Cinematographers are part of the larger 2011 National Occupational Classification 5131: Producers, directors, choreographers and related occupations. In Alberta, 89% of people employed in this classification work in the Information, Culture and Recreation [pdf] industry.

The employment outlook [pdf] in this occupation will be influenced by a wide variety of factors including:

  • Trends and events affecting overall employment (especially in the Information, Culture and Recreation industry)
  • Location in Alberta
  • Employment turnover (work opportunities generated by people leaving existing positions)
  • Occupational growth (work opportunities resulting from the creation of new positions)
  • Size of the occupation

In Alberta, the 5131: Producers, directors, choreographers and related occupations occupational group is expected to have an above-average annual growth of 2.2% from 2019 to 2023. In addition to job openings created by employment turnover, 58 new positions are forecasted to be created within this occupational group each year.

Note
NOC groups often include several related occupations. Although there is labour market data for the larger NOC group, this occupation makes up only a part of that group. It means data for this occupation may be different than the data shown. For example, only some of the new positions to be created will be for this occupation. It also applies to other data for the NOC group such as number of people employed.

Source: Alberta Regional Occupational Demand Outlook

Wage & Salary
Updated Mar 17, 2021

Cinematographers’ incomes depend on their talent and experience. Freelance cinematographers negotiate contracts on a job-by-job basis. Incomes may vary considerably from person to person, and from year to year. For those working within a union such as the International Cinematographers Guild (ICG) Local 669, wage guidelines are set out in the union agreement.

In Alberta, this occupation is part of 1 or more 2016 National Occupational Classification (NOC) groups. If there are multiple related NOC groups, select a NOC heading to learn about each one.

Producers, directors, choreographers and related occupations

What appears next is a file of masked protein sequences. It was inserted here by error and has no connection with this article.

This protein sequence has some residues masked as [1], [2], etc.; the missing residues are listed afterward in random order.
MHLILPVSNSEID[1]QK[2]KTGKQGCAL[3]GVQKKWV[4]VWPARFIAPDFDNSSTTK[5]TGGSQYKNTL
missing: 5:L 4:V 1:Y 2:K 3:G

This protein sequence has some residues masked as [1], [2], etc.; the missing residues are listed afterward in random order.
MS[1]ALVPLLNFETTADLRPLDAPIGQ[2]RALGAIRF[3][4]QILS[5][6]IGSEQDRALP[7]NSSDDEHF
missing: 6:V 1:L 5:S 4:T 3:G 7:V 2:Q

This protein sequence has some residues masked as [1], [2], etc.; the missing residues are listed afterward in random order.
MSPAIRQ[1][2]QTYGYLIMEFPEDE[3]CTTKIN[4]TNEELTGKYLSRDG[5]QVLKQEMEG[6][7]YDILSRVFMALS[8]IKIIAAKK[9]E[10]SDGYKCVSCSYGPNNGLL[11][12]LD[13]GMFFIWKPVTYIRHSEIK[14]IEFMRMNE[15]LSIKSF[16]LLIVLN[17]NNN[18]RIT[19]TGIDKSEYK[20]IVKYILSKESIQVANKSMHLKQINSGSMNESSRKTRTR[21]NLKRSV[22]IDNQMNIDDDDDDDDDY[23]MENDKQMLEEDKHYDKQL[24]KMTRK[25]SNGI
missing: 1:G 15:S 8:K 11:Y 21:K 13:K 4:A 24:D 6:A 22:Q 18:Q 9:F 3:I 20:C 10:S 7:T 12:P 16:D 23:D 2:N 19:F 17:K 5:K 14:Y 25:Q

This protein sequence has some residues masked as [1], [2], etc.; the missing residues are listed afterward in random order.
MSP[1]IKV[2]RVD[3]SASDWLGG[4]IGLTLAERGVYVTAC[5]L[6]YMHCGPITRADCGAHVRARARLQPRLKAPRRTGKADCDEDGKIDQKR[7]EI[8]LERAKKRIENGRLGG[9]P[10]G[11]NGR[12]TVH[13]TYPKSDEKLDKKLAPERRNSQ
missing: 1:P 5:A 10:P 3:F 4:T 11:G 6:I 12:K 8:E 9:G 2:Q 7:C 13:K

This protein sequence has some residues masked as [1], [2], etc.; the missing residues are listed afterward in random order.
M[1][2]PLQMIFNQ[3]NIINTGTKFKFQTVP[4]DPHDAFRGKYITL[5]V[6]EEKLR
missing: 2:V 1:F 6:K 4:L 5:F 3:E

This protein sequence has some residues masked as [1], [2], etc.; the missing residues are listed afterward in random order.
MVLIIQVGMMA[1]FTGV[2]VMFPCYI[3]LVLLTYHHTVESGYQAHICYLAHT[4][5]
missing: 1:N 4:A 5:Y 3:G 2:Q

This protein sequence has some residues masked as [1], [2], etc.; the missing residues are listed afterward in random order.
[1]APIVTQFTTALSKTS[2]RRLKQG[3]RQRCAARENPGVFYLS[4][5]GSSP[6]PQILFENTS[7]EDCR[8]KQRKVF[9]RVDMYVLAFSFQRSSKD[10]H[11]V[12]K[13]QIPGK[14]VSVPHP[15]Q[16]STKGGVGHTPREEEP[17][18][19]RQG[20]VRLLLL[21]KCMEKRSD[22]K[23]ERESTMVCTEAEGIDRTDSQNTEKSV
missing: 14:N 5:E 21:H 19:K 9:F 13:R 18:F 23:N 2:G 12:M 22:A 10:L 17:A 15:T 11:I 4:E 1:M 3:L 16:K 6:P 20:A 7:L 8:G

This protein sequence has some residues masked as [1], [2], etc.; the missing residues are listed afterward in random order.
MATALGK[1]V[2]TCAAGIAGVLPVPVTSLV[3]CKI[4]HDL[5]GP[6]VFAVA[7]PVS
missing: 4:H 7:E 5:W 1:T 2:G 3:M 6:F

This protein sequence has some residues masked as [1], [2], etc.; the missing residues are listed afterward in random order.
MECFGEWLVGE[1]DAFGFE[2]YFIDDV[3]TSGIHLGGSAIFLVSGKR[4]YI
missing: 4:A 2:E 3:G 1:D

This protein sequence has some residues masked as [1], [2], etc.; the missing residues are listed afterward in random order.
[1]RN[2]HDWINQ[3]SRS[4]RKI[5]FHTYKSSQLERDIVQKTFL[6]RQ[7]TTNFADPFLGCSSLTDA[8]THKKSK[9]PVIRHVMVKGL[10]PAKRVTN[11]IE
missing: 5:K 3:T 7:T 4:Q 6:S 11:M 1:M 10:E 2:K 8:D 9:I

2016 NOC : 5131
Average Wage
$33.86
Per Hour
Average Salary
$67,553.00
Per Year
Average Hours
38.3
Per Week
Average Months on Payroll
12
Survey Methodology Survey Analysis

Source
2019 Alberta Wage and Salary Survey

NOC 5131 Wage Profile

Unless otherwise noted, the data shown here is for all industries and all regions in Alberta.

All wage estimates are hourly except where otherwise indicated. Wages and salaries do not include overtime hours, tips, benefits, profit shares, bonuses (unrelated to production), and other forms of compensation.

To see the full survey data for this NOC group, visit the wage profile.

Other wage sources
To make an informed wage and salary decision, research other wage sources [pdf] to supplement this data.

B: Good Reliability
Data Reliability Code Definition

Good Reliability, represents a CV of between 6.01% and 15.00% and/or fewer than 30 survey observations and/or if survey observations represent less than 50% of all estimated employment for the occupation.


Hourly Wage
For full-time and part-time employees
  • Low
  • High
  • Average
  • Median
Starting
Overall
Top
Wages* Low (5th percentile) High (95th percentile) Average Median
Starting $15.00 $36.80 $27.59 $26.87
Overall $15.00 $45.67 $33.86 $34.70
Top $17.00 $47.40 $35.56 $37.14

Swipe left and right to view all data. Scroll left and right to view all data.

* All wage estimates are hourly except where otherwise indicated. Wages and salaries do not include overtime hours, tips, benefits, profit shares, bonuses (unrelated to production) and other forms of compensation.

Pay brackets for hourly wages

  • Starting pay: average pay offered for entry-level positions
  • Overall pay: average pay across all employees in this occupation
  • Top pay: average pay offered to top-paid employees

Industry Information
Health Care & Social Assistance
Information, Culture, Recreation
ALL INDUSTRIES
Educational Services

Skills Shortage

Employers that Recruited in the Last 2 Years

42%
42%)

Recruiting Employers that Experienced Hiring Difficulties

0%
0%

Employers with Unfilled Vacancies of over 4 Months

1%
1%

Vacancy Rate

N/A
Related Post-Secondary Field of Study
  • Communications
  • Fine Arts and Performing Arts
Other Sources of Information
Updated Mar 17, 2021

Calgary Society of Independent Filmmakers (CSIF) website: www.csif.org

Canadian Society of Cinematographers (CSC) website: www.csc.ca

Film and Video Arts Society of Alberta (FAVA) website: fava.ca

International Cinematographers Guild (ICG) Local 669 website: icg669.com

Get information and referrals about career, education, and employment options from Alberta Supports.

Updated Mar 17, 2021. The information contained in this profile is current as of the dates shown. Salary, employment outlook, and educational program information may change without notice. It is advised that you confirm this information before making any career decisions.

Was this page useful?
Top